This article was originally published by Mennonite World Review

Parallel universes

Two parallel Mennonite universes passed in close proximity July 29. Thirty miles apart in south-central Kansas, two groups of Mennonites gathered. They were similar enough to focus on a common goal but different enough to do it separately.

One gathering heard a speaker who talked about living like Jesus right in our own neighborhood. The other heard a sermon on following Jesus wherever he leads, especially next door.

One was encouraged to be as inclusive as Jesus was. The other was challenged to serve all who are in need close by, for our welfare is bound up with the welfare our community, and our salvation with others’ salvation.

One was reminded that the kingdom of God has come near, and we are witnesses of that fact. The other was told — well, pretty much exactly the same thing.

One talked a little more about “the lost,” the other more often about social justice issues. One group sang with hands raised to heaven, the other in a more formal or traditional style.

The two groups were Anabaptist Renewal Circles and Mennonite Church USA’s Western District Conference. Their meetings in South Hutchinson and North Newton overlapped for two days.

Were these parallel universes an example of Mennonite unity or division? Or both?

The groups’ separateness arises from differences of history, culture and theology. The ARC meeting had connections to the (Old) Mennonite Church tradition. The host church, Journey Mennonite, belongs to South Central Conference, which comes from the MC side of MC USA’s dual historical identity. A couple of women in attendance wore head coverings. The worship band’s music reflected the style of contemporary evangelicalism. ARC’s existence stems from traditional beliefs on sexuality. Its founders were first drawn together by dismay over the actions of LGBT-affirming activists at an MC USA convention five years ago.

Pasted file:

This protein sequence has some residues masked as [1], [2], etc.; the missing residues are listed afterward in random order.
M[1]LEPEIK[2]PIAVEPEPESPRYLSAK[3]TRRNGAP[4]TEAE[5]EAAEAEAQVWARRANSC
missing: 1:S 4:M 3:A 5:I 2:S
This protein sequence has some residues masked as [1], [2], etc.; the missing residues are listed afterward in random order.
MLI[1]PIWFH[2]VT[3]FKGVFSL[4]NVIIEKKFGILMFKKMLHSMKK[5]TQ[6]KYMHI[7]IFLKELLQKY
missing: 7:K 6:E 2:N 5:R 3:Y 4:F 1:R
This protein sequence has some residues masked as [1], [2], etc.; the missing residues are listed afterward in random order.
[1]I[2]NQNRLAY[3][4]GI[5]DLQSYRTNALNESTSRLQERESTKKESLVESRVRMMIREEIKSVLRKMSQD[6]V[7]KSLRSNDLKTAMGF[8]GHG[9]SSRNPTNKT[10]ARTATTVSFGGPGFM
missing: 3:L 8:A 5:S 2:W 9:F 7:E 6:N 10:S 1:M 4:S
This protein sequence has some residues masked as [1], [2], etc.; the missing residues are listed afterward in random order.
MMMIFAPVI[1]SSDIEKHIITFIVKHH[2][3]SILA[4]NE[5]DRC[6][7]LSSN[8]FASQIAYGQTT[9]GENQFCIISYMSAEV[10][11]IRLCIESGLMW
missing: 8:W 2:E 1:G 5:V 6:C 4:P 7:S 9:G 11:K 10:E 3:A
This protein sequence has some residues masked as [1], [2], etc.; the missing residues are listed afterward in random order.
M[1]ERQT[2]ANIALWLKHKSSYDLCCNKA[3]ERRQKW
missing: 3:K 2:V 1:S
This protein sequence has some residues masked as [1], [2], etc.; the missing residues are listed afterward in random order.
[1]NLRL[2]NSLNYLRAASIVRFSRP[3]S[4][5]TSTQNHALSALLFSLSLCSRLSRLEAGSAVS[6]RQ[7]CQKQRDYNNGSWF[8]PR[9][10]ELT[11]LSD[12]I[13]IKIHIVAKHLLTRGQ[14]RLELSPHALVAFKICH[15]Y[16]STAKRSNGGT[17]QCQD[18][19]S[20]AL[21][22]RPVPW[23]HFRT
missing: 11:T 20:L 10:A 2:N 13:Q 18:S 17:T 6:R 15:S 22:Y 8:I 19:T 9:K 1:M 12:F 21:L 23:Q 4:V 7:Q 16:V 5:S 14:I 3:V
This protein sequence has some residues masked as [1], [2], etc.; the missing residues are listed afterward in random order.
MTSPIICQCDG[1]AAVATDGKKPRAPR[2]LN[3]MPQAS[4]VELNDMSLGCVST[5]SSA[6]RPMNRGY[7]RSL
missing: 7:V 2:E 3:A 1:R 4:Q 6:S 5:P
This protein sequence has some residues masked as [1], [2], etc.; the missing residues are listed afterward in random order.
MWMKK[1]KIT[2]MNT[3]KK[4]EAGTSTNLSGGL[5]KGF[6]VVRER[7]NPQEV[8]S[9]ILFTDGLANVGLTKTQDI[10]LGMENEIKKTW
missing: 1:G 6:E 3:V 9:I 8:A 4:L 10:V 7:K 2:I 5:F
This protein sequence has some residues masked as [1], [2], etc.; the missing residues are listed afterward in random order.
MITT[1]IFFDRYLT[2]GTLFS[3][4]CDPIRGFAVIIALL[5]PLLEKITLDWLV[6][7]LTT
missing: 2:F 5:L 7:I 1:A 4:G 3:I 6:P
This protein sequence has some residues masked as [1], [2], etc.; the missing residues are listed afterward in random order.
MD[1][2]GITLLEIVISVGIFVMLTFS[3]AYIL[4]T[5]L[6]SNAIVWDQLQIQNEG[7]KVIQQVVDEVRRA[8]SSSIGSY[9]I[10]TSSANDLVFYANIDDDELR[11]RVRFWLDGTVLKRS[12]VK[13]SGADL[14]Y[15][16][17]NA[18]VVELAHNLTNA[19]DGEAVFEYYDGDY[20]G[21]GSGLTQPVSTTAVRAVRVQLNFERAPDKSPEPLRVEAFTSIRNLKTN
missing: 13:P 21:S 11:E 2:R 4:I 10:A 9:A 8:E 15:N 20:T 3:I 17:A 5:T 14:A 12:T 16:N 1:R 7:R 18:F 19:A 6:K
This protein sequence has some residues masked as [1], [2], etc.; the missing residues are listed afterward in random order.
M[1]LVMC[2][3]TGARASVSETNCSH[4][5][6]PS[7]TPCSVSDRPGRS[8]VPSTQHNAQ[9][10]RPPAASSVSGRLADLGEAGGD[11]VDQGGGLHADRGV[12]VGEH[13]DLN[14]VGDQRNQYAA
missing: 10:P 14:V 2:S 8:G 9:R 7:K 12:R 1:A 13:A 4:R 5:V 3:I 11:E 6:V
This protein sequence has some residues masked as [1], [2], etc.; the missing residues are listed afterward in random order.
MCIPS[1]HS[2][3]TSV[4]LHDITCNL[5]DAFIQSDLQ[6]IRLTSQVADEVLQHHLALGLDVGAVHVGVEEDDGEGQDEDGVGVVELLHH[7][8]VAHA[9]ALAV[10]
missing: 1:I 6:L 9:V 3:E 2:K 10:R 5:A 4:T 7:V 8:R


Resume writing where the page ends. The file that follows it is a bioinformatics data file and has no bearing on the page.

The Western District Conference meeting was rooted in the General Conference Mennonite Church tradition. WDC remains firmly GC in its culture — predominantly progressive in theology and practice, congregational in polity. By allowing pastors to officiate same-sex weddings if their congregations approve, WDC has taken one of the most liberal positions on sexuality in the denomination. The assembly’s hymns and worship songs came from the 1992 MC USA hymnal and its companion volumes.

And yet, putting everything else aside, there was a unifying center: “Held Together in Mission,” as the WDC theme put it. ARC’s Hugh Halter, an evangelical mission leader; and WDC’s Marty Troyer, pastor of Houston Mennonite Church; preached the same basic message: God loves your neighborhood, your town or city, and God wants you to pour your whole life into sharing that love with others.

For me, a personal experience proved this unity of purpose is real. At the ARC meeting, I talked with a pastor who once attended the same church I do. I told him about a tragic death in the family of a friend. This pastor knew my friend years ago. The next day, as the conference ended, the pastor asked if he could pray with me. In the Journey Mennonite Church sanctuary, he stood with me and prayed for my friend and for me. The prayer touched my heart more deeply than any since the death of my father in January. This pastor and I do not agree on everything. But Christ and his mission hold us together.

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